Printed letters, February 6, 2014
I recently came across a Daily Sentinel editorial a few weeks back complaining about all the ballot initiatives that are soon to go onto the ballot. The editorial said that it’s such a hassle that we should set tougher restrictions for allowing measures on the ballot.
In response I say this: Ballot initiatives are the only reason I even bother to vote at all anymore. They are the last shreds of freedom in this nation because, with them, I see that my voice actually carries some weight.
With elections, all I see is another politician who doesn’t listen to me. But with ballots I see results. With them I can change things. Freedom is a hassle, but I think it is well worth it.
Adding government workers won’t spur economic growth
This is in response to the local economic outlook by the Grand Junction Area Chamber of Commerce in the 2014 business update that was included in The Daily Sentinel. I quote: “In terms of the key industries such as health and education, hospitality and leisure and financial services, the Grand Junction MSA has not recovered as much as the state as a whole has. The one key industry that has mirrored the state’s recovery is government.”
May I remind folks that the government is not an industry, and it makes no money? The only way any government entity has money is to first confiscate the money from its citizens through taxes.
Even though public employees also pay taxes on their salaries, the salary for the public employee originates from collected taxes. Increasing the number of government workers results in more money in salaries being taken out of the taxes collected. It leaves fewer private employees producing to grow the economy, and it encumbers the private sector to pay for increasing numbers of government employees.
The government does not produce anything to grow the economy; therefore, limiting the numbers of government employees is critical to a vibrant, healthy economy. As Martin Fridson stated in an article in Forbes magazine last year, “Who are the Real Job Creators,” there are only two ways for economic growth: population growth, which raises aggregate demand, and increased productivity. Re-circulating tax dollars will not produce economic growth in our community.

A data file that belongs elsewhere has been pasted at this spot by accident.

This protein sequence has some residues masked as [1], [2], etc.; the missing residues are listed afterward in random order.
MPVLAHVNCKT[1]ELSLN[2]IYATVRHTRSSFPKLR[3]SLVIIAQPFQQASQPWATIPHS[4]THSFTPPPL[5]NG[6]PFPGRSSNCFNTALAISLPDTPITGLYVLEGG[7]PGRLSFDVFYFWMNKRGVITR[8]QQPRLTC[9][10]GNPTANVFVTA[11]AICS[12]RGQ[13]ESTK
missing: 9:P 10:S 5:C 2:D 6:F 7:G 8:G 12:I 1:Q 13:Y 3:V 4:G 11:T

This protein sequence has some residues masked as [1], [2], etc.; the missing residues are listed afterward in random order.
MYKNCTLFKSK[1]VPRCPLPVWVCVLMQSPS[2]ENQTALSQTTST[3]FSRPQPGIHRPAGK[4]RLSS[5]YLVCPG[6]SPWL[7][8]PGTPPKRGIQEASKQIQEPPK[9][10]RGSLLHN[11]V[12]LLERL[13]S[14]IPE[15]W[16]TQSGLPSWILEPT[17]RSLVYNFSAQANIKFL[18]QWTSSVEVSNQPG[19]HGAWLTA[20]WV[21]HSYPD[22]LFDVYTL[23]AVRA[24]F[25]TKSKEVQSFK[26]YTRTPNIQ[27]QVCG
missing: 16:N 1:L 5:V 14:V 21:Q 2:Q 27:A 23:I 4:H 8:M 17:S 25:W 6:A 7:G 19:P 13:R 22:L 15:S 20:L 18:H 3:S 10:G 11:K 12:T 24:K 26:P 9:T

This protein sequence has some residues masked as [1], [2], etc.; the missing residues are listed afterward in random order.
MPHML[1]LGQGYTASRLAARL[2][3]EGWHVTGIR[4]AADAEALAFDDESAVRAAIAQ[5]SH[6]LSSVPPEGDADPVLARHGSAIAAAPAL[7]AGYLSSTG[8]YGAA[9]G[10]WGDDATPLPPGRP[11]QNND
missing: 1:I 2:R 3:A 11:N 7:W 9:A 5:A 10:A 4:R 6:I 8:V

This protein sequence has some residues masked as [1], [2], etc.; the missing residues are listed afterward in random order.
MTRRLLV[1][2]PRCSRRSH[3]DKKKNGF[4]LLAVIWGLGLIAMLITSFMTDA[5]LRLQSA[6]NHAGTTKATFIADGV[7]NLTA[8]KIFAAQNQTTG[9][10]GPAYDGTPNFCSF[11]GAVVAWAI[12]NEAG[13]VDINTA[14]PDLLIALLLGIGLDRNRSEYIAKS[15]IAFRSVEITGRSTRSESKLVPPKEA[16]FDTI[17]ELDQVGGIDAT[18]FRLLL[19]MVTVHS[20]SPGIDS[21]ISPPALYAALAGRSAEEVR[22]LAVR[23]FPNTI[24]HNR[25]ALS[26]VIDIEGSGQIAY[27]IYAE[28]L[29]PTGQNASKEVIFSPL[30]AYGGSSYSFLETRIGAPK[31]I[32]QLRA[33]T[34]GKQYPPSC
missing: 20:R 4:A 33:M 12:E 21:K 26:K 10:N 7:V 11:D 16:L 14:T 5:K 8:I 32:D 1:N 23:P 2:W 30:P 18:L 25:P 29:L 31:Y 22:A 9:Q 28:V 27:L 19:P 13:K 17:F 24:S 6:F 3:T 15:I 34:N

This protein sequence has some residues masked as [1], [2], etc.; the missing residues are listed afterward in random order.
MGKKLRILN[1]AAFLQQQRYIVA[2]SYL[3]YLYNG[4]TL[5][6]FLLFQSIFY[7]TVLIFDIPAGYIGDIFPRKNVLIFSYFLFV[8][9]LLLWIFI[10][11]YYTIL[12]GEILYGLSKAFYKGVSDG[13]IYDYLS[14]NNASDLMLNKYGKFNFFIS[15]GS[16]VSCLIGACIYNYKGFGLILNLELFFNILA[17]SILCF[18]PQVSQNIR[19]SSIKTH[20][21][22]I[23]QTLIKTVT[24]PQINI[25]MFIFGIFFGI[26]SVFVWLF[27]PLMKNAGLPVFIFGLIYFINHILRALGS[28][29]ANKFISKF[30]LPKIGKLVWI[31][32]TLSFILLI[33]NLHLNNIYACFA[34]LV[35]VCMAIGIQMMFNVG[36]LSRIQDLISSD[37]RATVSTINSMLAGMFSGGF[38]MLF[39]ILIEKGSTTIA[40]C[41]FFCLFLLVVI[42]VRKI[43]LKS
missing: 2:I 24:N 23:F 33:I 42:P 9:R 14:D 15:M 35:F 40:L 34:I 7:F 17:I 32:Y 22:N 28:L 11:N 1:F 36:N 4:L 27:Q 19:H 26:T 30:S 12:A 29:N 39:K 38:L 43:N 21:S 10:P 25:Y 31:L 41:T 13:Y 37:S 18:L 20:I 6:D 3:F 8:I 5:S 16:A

Council, Airport Authority both trust staffs too much
The recent shenanigans at the Grand Junction Regional Airport highlight a shocking lack of supervision by the folks who were supposed to be doing the supervising. There is much to be learned from this affair, and not just by the current members of the Airport Authority.
The Grand Junction City Council lives in much the same environment that existed at the airport. The council for years has placed blind trust in its senior staff (the city attorney in particular) and has ignored pleas to open the decision-making process to make staff accountable to both elected officials and to the general public.
A perfect example of this behavior is the recent council decision on the community solar garden. On Jan. 13, the council met with the staff in a “workshop” and discussed the ongoing negotiations with the California vendor that wants to line its pockets at our expense. This contract discusses the intent of the city to make monthly payments to the vendor for the next 20 years.
At the end of the discussion, the staff asked the council to remove itself from the decision-making process and to delegate remaining negotiations and the execution of the contract to staff.
The vote was 7-0 to allow the city manager to sign the contract with whatever provisions the senior staff feels are appropriate. The final version of the contract will not be presented to the council for approval and will not be discussed in an open setting with cameras running for subsequent display on the city’s website. Public comment on this contract has not been (nor will it ever be) sought.
This same tactic was attempted at the school district and at Mesa County (both are considering participation in the solar garden). To their credit, both of these entities told the vendor that the important task of approving the final version of the contract would be reserved for the elected people.
Members of the City Council need written policies that define the rules by which their game is played. Some decisions are appropriately delegated to staff. This was not one of them.
DENNIS J. SIMPSON
Running photo of dead dog was disappointing decision
The shooting of a dog in a shopping center parking lot was a traumatic event for the father, his children and the dog’s owner. Printing a picture of the dead animal in Monday’s paper was unnecessary. I’m disappointed that someone on your staff thought otherwise.
LINDA CALACI GREGORY